Grace leads push for progress
By Sharmila Nagar
The Australian Trade Union Institute late last year hosted a pre-recorded address by 2021 Australian of the Year Grace Tame as a special online event to mark the International Day for the Elimination of Violence Against Women.
The event marked the first day of 16 days of action against gendered violence and was part of the Australian Council of Trade Union’s We Won’t Wait campaign to win 10 days of paid family and domestic violence leave and fight for women’s safety at home, in the workplace and in the community.
During the online event we were reminded of the current federal government’s dragging of feet when it came to dealing with violence against women.
It was also highlighted that the Australian government had not ratified the International Labour Organisation’s Convention 190 – which aims to eliminate violence and harassment in the world of work.
The Australian Government has ratified the Optional Protocol to the Convention against Torture and Other Cruel, Inhuman or Degrading Treatment or Punishment (OPCAT) but implementation has been slow, according to the Australian Human Rights Commission, and a deadline last month to establish a federated model of National Preventive Mechanisms was not met.
Grace, a courageous and outspoken advocate for survivors of sexual assault, spoke about her trauma and the impact it had on her life. She reminded us that it is a great privilege not to be able to relate to trauma.
Grace outlined her Pillars of Progress:
- Hope. Trust in the infinite possibility from the universe. A good example is the #letherspeak campaign in Tasmania which led to reforms to abolish sexual victim gag-laws. “My pain has brought a once-taboo subject to the forefront,” Grace said.
- Action driven by our fear of doing nothing.
- Acceptance. Owning the past as truth.
- Taking one step at a time. Break things down into smaller chunks, so as to not get overwhelmed.
- Communication. Play your part in helping for this change to happen. Reflect, research and rally. Every single voice, every cent and signature counts!
There are further steps that need to be taken on a national level. We need to eradicate child trauma. One in 10 children will experience sexual abuse, and it takes a survivor about 23 years to disclose their story.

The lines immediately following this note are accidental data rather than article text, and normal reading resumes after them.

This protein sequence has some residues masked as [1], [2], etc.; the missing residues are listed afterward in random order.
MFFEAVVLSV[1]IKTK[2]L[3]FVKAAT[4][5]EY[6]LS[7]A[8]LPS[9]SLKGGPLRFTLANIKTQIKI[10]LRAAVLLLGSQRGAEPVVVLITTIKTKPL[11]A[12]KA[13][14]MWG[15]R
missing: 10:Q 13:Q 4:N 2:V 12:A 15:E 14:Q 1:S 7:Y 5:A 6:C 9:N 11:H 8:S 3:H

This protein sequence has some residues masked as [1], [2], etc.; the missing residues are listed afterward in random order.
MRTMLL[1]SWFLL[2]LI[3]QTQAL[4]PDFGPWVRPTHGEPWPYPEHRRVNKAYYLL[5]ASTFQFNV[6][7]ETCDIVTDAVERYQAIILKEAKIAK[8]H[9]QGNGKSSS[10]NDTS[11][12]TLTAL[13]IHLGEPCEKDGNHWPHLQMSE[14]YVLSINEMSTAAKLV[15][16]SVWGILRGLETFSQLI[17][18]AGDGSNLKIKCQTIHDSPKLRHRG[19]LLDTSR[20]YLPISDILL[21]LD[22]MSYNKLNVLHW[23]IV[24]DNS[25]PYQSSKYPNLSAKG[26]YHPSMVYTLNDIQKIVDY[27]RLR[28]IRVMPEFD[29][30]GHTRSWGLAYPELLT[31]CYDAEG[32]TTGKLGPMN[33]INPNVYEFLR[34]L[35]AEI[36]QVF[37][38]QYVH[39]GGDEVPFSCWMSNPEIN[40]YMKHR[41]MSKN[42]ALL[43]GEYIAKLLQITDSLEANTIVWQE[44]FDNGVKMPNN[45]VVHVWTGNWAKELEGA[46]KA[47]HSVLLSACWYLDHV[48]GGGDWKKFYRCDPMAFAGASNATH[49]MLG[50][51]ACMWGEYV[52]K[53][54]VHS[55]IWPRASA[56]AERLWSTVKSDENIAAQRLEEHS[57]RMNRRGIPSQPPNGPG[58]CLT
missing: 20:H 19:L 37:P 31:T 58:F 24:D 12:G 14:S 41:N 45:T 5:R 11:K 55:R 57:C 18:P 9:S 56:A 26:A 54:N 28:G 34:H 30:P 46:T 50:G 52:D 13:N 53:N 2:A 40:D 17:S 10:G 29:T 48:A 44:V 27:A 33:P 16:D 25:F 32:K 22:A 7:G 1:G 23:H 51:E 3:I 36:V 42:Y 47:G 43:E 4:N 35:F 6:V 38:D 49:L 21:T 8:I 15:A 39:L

There needs to be a standard set of definitions for sexual consent, grooming, etc. Currently the Commonwealth has nine jurisdictions of different definitions of consent. Language is very important, and this ambiguity is a serious concern.
These set of legal definitions then need to be taught in a national and uniform approach.
On a side note the federal government released the draft of the National Plan to End Violence Against Women and Children 2022-2032 in mid-January this year, but only gave the public an initial two-week period for consultation and feedback.
It prompted widespread criticism that this was not long enough, especially for a draft that took nine months to prepare and will cover the next decade of action to prevent violence against women and children in our country.
“Breathtakingly disrespectful,” tweeted Brittany Higgins.
Grace responded to Brittany’s tweet by adding: “A perfect example of the Govt’s consistent approach to dire issues.”
“I’m tired of being told we shouldn’t complain because ‘at least they’re making a plan.’ Rubbish,” she continued.
“Dig deeper and there’s nothing there. No genuine commitment, no legitimate action, just hollow words.”
Jane Caro mused in her own tweet: “Australian Women. A 2 week consultation period for a national plan to stop violence against women & children is derisory! A home renovation would get 4!”
The consultation period was ultimately extended to 25 February but this is an example of the challenges we face to remove this scourge from our communities.
At the time of writing this column the Australian Parliament had publicly acknowledged and apologised to the victims of sexual assault, harassment and bullying within Parliament.
Prime Minister Scott Morrison said Parliament would implement the 28 recommendations from the Jenkins review.
Brittany Higgins was present for the apology. Grace Tame called for action, not just words, tweeting: “How about some proactive, preventative measures and not just these performative, last-minute bandaid electioneering stunts?”
Let us continue to call out for justice and lobby for change. Grace’s example has shown us the power of making our individual and collective voices heard and not accepting the status quo any longer.